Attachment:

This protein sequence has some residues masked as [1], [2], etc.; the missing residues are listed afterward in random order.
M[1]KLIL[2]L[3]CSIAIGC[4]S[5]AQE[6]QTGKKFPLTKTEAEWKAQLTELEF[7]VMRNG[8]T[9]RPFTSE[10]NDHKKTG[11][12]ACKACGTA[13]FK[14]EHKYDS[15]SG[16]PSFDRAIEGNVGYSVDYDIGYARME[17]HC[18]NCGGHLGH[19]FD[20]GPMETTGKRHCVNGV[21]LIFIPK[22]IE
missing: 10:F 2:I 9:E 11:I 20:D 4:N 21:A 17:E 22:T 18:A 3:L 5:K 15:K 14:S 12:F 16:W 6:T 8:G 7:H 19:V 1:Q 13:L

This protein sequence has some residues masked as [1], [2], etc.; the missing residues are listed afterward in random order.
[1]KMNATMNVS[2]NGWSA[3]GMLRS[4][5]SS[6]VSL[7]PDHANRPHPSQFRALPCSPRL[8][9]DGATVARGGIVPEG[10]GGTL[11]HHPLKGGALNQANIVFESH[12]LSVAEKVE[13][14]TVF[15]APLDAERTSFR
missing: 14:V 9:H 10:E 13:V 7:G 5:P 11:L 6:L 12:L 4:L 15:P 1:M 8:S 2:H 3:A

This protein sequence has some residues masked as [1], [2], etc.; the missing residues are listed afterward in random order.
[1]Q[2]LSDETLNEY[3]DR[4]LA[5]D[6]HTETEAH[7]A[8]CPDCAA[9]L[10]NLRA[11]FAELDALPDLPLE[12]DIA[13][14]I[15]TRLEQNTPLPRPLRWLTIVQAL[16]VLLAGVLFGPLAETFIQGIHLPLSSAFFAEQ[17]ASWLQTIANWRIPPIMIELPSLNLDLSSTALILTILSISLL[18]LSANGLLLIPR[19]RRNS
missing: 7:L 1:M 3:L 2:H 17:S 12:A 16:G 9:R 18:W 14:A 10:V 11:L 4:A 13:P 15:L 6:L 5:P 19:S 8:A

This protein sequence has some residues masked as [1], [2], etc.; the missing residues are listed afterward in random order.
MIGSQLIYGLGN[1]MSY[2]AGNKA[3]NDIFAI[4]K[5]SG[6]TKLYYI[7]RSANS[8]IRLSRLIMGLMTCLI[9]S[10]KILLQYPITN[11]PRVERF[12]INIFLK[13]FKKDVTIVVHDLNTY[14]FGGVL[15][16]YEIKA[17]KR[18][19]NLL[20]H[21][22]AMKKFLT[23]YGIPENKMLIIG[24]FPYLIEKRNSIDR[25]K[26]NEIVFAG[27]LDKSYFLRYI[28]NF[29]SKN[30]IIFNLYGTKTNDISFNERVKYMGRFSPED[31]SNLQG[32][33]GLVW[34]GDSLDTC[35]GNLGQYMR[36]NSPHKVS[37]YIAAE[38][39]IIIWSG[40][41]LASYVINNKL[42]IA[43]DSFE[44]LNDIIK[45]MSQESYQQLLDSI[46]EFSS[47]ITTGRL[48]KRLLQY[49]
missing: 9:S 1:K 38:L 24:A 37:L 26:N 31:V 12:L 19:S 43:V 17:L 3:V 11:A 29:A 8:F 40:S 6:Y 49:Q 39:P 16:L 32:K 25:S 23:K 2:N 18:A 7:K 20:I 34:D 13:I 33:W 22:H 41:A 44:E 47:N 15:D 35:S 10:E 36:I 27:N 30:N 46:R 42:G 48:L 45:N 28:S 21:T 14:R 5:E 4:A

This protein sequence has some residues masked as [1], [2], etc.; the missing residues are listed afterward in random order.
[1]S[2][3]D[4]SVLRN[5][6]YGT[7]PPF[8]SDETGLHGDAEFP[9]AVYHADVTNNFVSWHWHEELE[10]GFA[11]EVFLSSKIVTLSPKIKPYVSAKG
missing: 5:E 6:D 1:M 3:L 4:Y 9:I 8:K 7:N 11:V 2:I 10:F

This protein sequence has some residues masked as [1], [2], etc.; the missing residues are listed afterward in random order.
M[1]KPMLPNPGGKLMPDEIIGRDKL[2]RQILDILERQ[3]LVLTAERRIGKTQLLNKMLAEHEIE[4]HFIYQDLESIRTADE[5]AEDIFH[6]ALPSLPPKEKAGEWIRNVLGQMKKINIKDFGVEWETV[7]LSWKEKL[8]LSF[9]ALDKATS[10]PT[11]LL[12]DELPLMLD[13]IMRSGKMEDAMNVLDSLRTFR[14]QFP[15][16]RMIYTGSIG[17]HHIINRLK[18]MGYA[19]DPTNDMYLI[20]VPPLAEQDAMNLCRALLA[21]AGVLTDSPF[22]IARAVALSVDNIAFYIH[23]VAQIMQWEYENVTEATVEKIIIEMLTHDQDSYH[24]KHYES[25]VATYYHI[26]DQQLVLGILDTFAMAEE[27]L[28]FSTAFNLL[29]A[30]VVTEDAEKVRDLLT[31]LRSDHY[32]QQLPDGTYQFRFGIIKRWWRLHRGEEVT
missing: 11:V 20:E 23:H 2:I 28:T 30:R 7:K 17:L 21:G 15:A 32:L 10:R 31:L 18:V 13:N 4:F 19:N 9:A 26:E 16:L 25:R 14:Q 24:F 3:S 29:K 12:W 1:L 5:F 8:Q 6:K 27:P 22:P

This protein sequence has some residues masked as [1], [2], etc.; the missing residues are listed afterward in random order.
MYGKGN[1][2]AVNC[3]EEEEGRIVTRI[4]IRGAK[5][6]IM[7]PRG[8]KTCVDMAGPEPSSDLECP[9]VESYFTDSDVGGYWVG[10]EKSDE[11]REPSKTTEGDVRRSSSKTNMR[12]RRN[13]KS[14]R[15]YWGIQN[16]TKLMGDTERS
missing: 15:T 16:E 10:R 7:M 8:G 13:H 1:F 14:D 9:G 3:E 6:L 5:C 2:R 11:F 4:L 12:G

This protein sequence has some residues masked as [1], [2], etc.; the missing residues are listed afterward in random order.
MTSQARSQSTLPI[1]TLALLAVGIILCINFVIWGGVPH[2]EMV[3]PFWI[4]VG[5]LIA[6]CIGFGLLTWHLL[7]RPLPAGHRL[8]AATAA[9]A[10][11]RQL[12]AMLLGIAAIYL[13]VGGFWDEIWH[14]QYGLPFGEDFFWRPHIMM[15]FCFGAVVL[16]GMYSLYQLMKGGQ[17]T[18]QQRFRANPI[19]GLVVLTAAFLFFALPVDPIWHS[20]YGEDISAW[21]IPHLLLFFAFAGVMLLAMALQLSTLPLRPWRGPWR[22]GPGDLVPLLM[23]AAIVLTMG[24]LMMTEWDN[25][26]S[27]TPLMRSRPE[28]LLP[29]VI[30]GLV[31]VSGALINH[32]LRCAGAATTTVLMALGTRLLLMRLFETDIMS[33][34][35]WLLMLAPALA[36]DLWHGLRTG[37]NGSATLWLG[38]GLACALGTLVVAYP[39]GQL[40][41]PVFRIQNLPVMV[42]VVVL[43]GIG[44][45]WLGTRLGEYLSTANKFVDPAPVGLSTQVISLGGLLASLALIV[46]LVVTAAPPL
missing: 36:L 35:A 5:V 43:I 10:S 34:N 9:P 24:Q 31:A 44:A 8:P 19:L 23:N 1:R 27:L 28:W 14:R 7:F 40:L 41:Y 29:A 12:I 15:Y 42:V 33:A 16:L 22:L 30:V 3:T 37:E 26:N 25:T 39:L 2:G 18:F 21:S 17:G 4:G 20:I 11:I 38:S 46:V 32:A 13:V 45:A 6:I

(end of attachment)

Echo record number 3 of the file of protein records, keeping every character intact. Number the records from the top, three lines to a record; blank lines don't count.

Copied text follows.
This protein sequence has some residues masked as [1], [2], etc.; the missing residues are listed afterward in random order.
[1]Q[2]LSDETLNEY[3]DR[4]LA[5]D[6]HTETEAH[7]A[8]CPDCAA[9]L[10]NLRA[11]FAELDALPDLPLE[12]DIA[13][14]I[15]TRLEQNTPLPRPLRWLTIVQAL[16]VLLAGVLFGPLAETFIQGIHLPLSSAFFAEQ[17]ASWLQTIANWRIPPIMIELPSLNLDLSSTALILTILSISLL[18]LSANGLLLIPR[19]RRNS
missing: 7:L 1:M 3:L 2:H 17:S 12:A 16:G 9:R 18:W 14:A 10:V 11:L 4:A 13:P 15:L 6:L 5:P 19:S 8:A